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U.S. Stock Market in 2022: Biggest Energy Winners



U.S. Stock Market in 2022: Biggest Energy Winners

U.S. Stock Market in 2022: Biggest Energy Winners

It’s been a relatively tough year in the equities market, but, as always, some sectors performed better than others.

2022 was an especially good year for energy companies on the S&P 500, with all companies in the industry finishing the year off in the green while the technology, communication services and consumer cyclical sectors predominantly sported red. 

Let’s take a closer look at the 2022 energy stock market based on Finviz’s S&P 500 Map

The Big Winners

As global energy prices soared in the ongoing aftermath of the Russia-Ukraine conflict, energy companies performed exceptionally well in 2022.

Significant gains were seen in nearly all sub-industries of the industry, with exploration and production leading the way. Midstream corporations lagged relatively behind in terms of year-to-date performances but still closed the year off with more than 30% gains on average. 

Here are the top five gainers from 2022. 

RankCompanyEnergy Sub-Industry2022 Performance
1Occidental Petroleum Corporation (OXY)Oil & Gas Exploration and Production +117%
2Hess Corporation (HES)Oil & Gas Exploration and Production +92%
3Marathon Petroleum Corp (MPC)Oil & Gas Refining and Marketing+82%
4ExxonMobil Corp (XOM)Oil & Gas Integrated+80%
5Schlumberger Limited (SLB) Oil & Gas Equipment & Services+79%

Collectively, the energy sector was the largest contributor to the S&P 500 earning growth in 2022.  

In December 2022, Texas-based ExxonMobil’s market value surpassed that of Tesla for the first time since 2020. On the other hand, Occidental Petroleum Corporation benefitted from Berkshire Hathaway accumulating a $12 billion position in the company throughout the year, eventually owning 20.9% of the stock. Occidental’s valuation more than doubled in the process.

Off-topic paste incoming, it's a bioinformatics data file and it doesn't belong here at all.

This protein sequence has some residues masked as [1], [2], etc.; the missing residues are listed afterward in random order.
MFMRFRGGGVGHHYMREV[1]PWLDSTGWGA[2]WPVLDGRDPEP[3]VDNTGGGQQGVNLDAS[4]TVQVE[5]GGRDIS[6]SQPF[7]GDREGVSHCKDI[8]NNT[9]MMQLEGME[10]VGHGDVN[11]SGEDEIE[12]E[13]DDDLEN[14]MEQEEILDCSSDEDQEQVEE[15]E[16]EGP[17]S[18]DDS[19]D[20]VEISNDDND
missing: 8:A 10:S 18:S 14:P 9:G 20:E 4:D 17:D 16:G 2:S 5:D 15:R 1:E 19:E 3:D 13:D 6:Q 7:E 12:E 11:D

It was a triumphant year in the energy sector, to say the least. Other well-performing industries in the S&P 500 in 2022, though there weren’t many, were healthcare and insurance. 

Looking Ahead to 2023

Even as 2023 predictions paint a gloomy picture for the global economy, the energy sector is expected to keep up its good performance into the new year, though with less volatility predicted in energy prices in comparison to 2022. 

There are a few things to keep an eye on as 2023 kicks off. The ongoing sanctions against Russia in many European countries, and the continent’s subsequent gas crisis, are likely to continue in 2023 as former big importers of Russian gas, such as Germany and Italy, look elsewhere to meet their needs. 

China’s reopening after its current COVID surge is also predicted to affect the energy market, with demand likely surging as the country eases the strict lockdowns currently in place, bringing oil prices up along with it. 

In general, a tighter oil market is predicted in 2023, potentially continuing the trends we saw in 2022.

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Real Assets

All the Metals We Mined in One Visualization

This infographic visualizes the 2.8 billion tonnes of metals mined in 2022.



All the Metals We Mined in One Visualization

Metals are a big part of our daily lives, found in every building we enter and all devices we use.

Today, major industries that directly consume processed mineral materials contribute 14% of the United States economy.

The above infographic visualizes all 2.8 billion tonnes of metals mined in 2022 and highlights each metal’s largest end-use using data from the United States Geological Survey (USGS).

Iron Ore Dominance

Iron ore dominates the metals mining landscape, comprising 93% of the total mined. In 2022, 2.6 billion tonnes of iron ore were mined, containing about 1.6 billion tonnes of iron.

Metal/OreQuantity Mined in 2022 (tonnes)% of Total
Iron ore2,600,000,00093.3%
Industrial metals185,111,8356.6%
Technology and Precious Metals1,500,0080.05%

Percentages may not add up to 100 due to rounding.

Iron ores are found in various geologic environments, such as igneous, metamorphic, or sedimentary rocks, and can contain over 70% iron, with many falling in the 50-60% range.

Combined with other materials like coke and limestone, iron ore is primarily used in steel production. Today, almost all (98%) iron ore is dedicated to steelmaking.

The ore is typically mined in about 50 countries, but Australia, Brazil, China, and India are responsible for 75% of the production.